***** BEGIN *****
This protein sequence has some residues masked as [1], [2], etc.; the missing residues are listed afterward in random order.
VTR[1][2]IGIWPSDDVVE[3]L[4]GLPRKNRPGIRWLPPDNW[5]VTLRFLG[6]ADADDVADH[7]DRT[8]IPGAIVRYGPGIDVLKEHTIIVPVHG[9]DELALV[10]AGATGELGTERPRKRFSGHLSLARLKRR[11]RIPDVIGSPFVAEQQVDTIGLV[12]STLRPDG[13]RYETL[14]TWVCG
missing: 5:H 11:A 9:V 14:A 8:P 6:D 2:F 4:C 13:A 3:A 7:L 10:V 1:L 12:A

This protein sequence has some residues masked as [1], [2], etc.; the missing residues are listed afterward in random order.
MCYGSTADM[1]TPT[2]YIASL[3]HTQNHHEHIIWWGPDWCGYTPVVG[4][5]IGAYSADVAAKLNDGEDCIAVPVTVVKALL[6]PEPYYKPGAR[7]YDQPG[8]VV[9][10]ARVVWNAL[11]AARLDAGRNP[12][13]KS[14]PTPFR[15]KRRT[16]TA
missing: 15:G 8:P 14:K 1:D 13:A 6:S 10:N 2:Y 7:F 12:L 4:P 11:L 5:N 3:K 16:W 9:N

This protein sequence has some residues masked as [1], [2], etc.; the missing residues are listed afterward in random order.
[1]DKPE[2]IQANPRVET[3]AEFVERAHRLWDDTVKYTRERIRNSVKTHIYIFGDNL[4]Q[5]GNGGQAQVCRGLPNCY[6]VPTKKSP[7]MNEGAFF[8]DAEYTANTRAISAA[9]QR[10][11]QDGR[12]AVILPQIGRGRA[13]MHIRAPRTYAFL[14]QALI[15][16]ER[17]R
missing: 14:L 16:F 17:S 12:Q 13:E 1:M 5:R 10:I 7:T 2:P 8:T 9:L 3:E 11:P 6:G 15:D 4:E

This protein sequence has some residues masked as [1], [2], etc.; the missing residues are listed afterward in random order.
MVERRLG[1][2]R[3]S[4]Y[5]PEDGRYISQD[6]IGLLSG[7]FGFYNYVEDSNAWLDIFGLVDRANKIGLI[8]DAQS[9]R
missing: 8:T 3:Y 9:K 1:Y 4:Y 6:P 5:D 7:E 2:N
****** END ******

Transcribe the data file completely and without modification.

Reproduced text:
This protein sequence has some residues masked as [1], [2], etc.; the missing residues are listed afterward in random order.
VTR[1][2]IGIWPSDDVVE[3]L[4]GLPRKNRPGIRWLPPDNW[5]VTLRFLG[6]ADADDVADH[7]DRT[8]IPGAIVRYGPGIDVLKEHTIIVPVHG[9]DELALV[10]AGATGELGTERPRKRFSGHLSLARLKRR[11]RIPDVIGSPFVAEQQVDTIGLV[12]STLRPDG[13]RYETL[14]TWVCG
missing: 5:H 11:A 9:V 14:A 8:P 6:D 2:F 4:C 13:A 3:A 7:L 10:V 1:L 12:A

This protein sequence has some residues masked as [1], [2], etc.; the missing residues are listed afterward in random order.
MCYGSTADM[1]TPT[2]YIASL[3]HTQNHHEHIIWWGPDWCGYTPVVG[4][5]IGAYSADVAAKLNDGEDCIAVPVTVVKALL[6]PEPYYKPGAR[7]YDQPG[8]VV[9][10]ARVVWNAL[11]AARLDAGRNP[12][13]KS[14]PTPFR[15]KRRT[16]TA
missing: 15:G 8:P 14:K 1:D 13:A 6:S 10:N 2:Y 7:F 12:L 4:P 11:L 5:N 3:K 16:W 9:N

This protein sequence has some residues masked as [1], [2], etc.; the missing residues are listed afterward in random order.
[1]DKPE[2]IQANPRVET[3]AEFVERAHRLWDDTVKYTRERIRNSVKTHIYIFGDNL[4]Q[5]GNGGQAQVCRGLPNCY[6]VPTKKSP[7]MNEGAFF[8]DAEYTANTRAISAA[9]QR[10][11]QDGR[12]AVILPQIGRGRA[13]MHIRAPRTYAFL[14]QALI[15][16]ER[17]R
missing: 14:L 16:F 17:S 12:Q 13:E 1:M 5:R 10:I 7:T 2:P 8:T 9:L 3:E 11:P 6:G 15:D 4:E

This protein sequence has some residues masked as [1], [2], etc.; the missing residues are listed afterward in random order.
MVERRLG[1][2]R[3]S[4]Y[5]PEDGRYISQD[6]IGLLSG[7]FGFYNYVEDSNAWLDIFGLVDRANKIGLI[8]DAQS[9]R
missing: 8:T 3:Y 9:K 1:Y 4:Y 6:P 5:D 7:E 2:N